Reunited, we heard the deep bass tones of reggeaton coming from somewhere within the jungle, like we were in some alternate version of reality where reaggeaton explodes out of leafy canopies. The farther we drifted, the louder it became. Eventually we approached a bridge where locals were shooting the shit on this tropical thunderstorm day in the shallows surrounding the base of the bridge. On the bank to the left was a bar in the middle of the jungle that had the most ear-exploding sound system I have ever encountered. The jungle was awash in the musical renderings of Sean Paul entreating sloths and lizards alike to “shake that thing.”

When we were finally out of Sean Paul earshot, we began to see the horizon where the black clouds and rainfall of Hurricane Matthew loomed. The river met the sea in a series of choppy salutes that attempted to deprive me of my inner tube and Erlend of his flip flops. Soaked, drunk, and happy, we climbed up onto the shore, another couple of tipsy gringos that this river always seems to spit out.

 

 

 

Overwhelmed.

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To say that I’m easily overwhelmed is an underwhelmingly simplified statement. Finding myself in large bustling crowds, ears ringing with the sound of traffic leaves me tunnel-visioned and grim-faced. I walk through hordes of people with my teeth set on edge.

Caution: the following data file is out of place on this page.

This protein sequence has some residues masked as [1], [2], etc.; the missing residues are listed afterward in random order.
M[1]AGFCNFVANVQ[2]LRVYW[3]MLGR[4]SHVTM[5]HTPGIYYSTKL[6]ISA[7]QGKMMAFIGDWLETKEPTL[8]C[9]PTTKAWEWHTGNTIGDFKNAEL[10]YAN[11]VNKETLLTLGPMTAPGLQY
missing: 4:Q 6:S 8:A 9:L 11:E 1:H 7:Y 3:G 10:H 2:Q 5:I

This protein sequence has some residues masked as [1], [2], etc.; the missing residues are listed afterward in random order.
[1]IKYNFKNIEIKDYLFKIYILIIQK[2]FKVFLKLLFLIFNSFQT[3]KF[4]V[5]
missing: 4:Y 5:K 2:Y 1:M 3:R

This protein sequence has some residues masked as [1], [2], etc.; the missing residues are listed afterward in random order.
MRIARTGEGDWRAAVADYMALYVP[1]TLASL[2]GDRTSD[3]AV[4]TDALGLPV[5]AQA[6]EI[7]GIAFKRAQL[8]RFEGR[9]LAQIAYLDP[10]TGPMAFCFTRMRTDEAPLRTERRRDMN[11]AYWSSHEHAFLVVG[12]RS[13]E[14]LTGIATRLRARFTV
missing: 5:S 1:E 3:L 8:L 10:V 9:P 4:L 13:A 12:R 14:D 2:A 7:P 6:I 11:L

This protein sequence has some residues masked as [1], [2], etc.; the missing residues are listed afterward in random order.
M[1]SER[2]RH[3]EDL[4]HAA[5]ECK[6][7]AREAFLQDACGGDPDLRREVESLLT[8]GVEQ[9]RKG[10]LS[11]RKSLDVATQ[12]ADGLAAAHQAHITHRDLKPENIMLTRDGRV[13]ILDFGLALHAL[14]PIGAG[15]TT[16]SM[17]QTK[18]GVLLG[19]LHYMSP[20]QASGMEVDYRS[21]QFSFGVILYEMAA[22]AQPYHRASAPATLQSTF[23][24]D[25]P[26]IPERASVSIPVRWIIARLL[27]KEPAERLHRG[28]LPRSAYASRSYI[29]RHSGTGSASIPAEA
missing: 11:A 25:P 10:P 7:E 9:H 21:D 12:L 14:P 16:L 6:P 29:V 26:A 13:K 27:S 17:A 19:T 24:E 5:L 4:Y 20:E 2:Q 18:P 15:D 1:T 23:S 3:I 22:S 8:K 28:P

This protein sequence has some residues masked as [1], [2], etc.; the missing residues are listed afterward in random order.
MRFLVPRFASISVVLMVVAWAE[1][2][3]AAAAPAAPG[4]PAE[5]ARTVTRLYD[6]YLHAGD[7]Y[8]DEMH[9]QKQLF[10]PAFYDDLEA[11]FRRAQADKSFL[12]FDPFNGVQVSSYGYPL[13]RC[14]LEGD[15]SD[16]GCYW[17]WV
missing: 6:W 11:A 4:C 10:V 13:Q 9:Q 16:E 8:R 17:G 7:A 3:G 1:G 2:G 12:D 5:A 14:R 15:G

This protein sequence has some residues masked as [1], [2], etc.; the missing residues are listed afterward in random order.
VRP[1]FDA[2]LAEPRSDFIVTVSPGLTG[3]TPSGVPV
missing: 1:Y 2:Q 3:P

You’d think becoming easily overwhelmed would make me a terrible candidate for world travel. Every day there are a thousand tiny decisions to be made. Each small decision grows arms and legs, vocal chords, and opinions of their own. Decisions are never one way streets. They come in twos and threes, yes’s and no’s, maybe’s and perhaps’. I’ve rarely met a decision that didn’t grow at least one other head by the time I’ve thought it through.

Sometimes the decisions seem silly. Many times they revolve around food. Where do I want to eat today? Should I stick to the chicken place around the corner, or step, harried and tight-lipped into the bustling city crowd to find a cheap arepa place? And how many arepas are acceptable before I can no longer fit into my jeans?

In supermarkets, the tunnel vision sometimes squeezes itself into a tiny pinprick of light where I can just barely make out prices and the shapeless mass of strolling colors and noise that form the human population.

It’s in these moments that I receive practice in patience and perspective. As I start to breathe again, the shapeless mass become individual people once more. Here is a woman picking out a week’s worth of lunch for her daughter to take with her to school. Here is a man helping his elderly mother pick out the ripest tomatoes. Here is a lover’s quarrel in the soda aisle, or a group of school boys picking out an after-school snack.

In these moments, the tunnel vision widens, draws in all the small life matters that happen in the fruit section of the grocery store in a foreign country, finding yourself holding unidentifiable fruits and trying to remember just what you were so upset about.